The Minneapolis, St. Paul and Sault Ste. Marie Railroad, commonly known as the Soo Line from a phonetic spelling of Sault, helped Minnesota farmers and millers prosper by hauling grain directly from Minneapolis to eastern markets.
Thomas Lowry was one of the most influential and admired men in Minneapolis at the time of his death in 1909. Streetcars, railroads, libraries, and many other endeavors benefited from his involvement.
Soo Line wooded boxcars at Shoreham Yards, Central Avenue and Twenty-Eighth, Minneapolis, 1982. Photograph by R. G. Smedley
Enameled steel Soo Line sign from the mid-twentieth century. Manufactured by Vertibrite Signs, Chicago.
Soo Line dining car tray showing map of Soo Line route, 1930s.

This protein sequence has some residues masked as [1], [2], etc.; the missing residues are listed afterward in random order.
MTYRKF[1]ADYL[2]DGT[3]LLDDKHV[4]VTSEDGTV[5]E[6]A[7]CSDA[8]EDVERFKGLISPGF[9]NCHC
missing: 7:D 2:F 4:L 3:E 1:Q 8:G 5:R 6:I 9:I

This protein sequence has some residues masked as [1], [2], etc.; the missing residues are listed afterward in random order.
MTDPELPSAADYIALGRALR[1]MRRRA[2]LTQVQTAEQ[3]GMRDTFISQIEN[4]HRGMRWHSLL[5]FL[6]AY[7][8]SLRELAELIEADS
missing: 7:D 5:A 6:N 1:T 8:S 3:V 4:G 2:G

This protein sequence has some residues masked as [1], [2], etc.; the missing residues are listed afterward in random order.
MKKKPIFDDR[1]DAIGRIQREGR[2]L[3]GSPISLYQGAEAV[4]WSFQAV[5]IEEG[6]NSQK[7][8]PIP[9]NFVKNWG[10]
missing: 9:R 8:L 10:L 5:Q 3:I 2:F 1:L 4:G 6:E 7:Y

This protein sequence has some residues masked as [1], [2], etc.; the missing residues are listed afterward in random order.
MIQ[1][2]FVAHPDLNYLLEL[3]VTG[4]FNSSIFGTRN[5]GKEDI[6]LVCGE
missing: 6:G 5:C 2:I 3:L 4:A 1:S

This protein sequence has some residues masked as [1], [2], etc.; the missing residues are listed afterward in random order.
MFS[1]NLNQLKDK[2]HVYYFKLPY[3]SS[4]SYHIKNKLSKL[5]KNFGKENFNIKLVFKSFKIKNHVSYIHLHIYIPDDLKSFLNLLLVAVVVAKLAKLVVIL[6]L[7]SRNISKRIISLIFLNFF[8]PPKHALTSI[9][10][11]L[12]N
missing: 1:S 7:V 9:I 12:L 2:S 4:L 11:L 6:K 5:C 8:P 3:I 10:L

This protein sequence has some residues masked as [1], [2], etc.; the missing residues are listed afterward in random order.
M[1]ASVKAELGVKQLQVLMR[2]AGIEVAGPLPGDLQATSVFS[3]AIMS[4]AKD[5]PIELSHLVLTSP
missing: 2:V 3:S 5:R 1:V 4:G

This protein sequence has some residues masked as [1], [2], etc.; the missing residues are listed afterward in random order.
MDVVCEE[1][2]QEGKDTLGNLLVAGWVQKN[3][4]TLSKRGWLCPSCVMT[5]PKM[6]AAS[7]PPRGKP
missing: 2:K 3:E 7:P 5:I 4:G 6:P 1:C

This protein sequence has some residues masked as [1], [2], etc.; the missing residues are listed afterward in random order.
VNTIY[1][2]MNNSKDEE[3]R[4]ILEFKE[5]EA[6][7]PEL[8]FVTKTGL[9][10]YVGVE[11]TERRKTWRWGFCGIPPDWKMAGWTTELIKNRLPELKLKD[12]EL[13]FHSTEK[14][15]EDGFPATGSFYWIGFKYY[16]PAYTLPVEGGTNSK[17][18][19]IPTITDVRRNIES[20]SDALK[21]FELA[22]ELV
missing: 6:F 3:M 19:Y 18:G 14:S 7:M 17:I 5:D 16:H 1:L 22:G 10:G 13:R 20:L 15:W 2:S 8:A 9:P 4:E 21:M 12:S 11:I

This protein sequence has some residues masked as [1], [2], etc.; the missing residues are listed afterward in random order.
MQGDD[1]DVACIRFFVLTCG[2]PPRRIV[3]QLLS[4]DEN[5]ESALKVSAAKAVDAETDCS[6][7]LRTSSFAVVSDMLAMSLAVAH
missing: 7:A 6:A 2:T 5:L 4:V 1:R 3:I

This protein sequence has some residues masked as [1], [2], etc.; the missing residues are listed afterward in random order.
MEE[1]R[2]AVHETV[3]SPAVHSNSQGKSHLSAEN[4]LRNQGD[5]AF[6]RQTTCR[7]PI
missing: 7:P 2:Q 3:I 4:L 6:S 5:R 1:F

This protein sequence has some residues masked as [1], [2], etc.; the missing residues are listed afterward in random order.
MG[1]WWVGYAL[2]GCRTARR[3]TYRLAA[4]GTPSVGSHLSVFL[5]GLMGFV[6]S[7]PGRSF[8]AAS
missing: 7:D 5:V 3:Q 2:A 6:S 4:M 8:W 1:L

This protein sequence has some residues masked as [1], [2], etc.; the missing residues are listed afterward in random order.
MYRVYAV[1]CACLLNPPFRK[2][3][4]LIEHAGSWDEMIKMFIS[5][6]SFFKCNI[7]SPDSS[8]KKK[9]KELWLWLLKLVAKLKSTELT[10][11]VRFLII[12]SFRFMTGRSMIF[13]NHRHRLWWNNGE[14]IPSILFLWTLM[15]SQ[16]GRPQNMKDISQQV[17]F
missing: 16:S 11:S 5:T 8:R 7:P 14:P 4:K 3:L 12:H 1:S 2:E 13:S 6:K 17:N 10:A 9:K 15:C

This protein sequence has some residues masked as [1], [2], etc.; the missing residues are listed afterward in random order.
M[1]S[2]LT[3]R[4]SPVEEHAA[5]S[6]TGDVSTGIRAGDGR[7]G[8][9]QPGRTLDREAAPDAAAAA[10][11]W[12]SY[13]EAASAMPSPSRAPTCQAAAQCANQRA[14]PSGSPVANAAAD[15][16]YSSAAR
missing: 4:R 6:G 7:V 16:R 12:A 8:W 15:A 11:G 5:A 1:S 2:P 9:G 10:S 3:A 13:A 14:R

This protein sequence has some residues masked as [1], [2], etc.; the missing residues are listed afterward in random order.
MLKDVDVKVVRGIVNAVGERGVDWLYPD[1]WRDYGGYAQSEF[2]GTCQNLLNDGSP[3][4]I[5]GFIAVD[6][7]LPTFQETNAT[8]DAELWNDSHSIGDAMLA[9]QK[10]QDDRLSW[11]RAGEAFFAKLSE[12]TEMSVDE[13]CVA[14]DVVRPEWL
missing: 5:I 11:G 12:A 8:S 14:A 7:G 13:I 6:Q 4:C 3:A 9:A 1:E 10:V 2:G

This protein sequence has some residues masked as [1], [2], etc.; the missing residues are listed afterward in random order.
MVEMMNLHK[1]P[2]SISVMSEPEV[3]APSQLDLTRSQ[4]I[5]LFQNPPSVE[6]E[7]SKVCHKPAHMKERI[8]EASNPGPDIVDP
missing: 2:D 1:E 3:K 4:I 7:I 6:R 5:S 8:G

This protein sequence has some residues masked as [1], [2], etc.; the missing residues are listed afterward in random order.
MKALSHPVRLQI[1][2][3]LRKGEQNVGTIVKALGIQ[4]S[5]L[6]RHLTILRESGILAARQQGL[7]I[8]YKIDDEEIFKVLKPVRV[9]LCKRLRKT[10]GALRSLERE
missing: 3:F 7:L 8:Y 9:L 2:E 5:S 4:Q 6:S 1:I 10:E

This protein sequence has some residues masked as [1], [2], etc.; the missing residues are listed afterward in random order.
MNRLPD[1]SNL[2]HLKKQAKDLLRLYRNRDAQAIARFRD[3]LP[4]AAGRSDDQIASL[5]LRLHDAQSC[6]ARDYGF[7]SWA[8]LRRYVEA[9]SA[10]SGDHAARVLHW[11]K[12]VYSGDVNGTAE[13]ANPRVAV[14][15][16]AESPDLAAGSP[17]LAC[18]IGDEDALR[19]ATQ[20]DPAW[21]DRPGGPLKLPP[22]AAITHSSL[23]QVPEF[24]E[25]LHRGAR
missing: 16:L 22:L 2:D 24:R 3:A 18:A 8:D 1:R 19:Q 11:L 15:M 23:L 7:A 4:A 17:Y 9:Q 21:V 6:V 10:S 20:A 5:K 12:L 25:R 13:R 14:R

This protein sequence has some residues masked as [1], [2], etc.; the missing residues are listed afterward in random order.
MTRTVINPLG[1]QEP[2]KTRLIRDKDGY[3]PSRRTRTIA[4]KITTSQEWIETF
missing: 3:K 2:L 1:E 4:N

Soo Line shops and yard, Minneapolis, c.1925. Photograph by Charles P. Gibson.
Soo Line terminal elevator, Forty-Eighth and Penn Avenues North, Minneapolis, 1923. Photograph by Charles J. Hibbard
Soo Line depot, Pierz, c.1915.
Laying track near Detroit Lakes, Soo Line Railway Company, 1904.
Soo Line railway employee pass, 1901.
Made possible by the Arts and Cultural Heritage Fund through the vote of Minnesotans on November 4, 2008. Administered by the Minnesota Historical Society.
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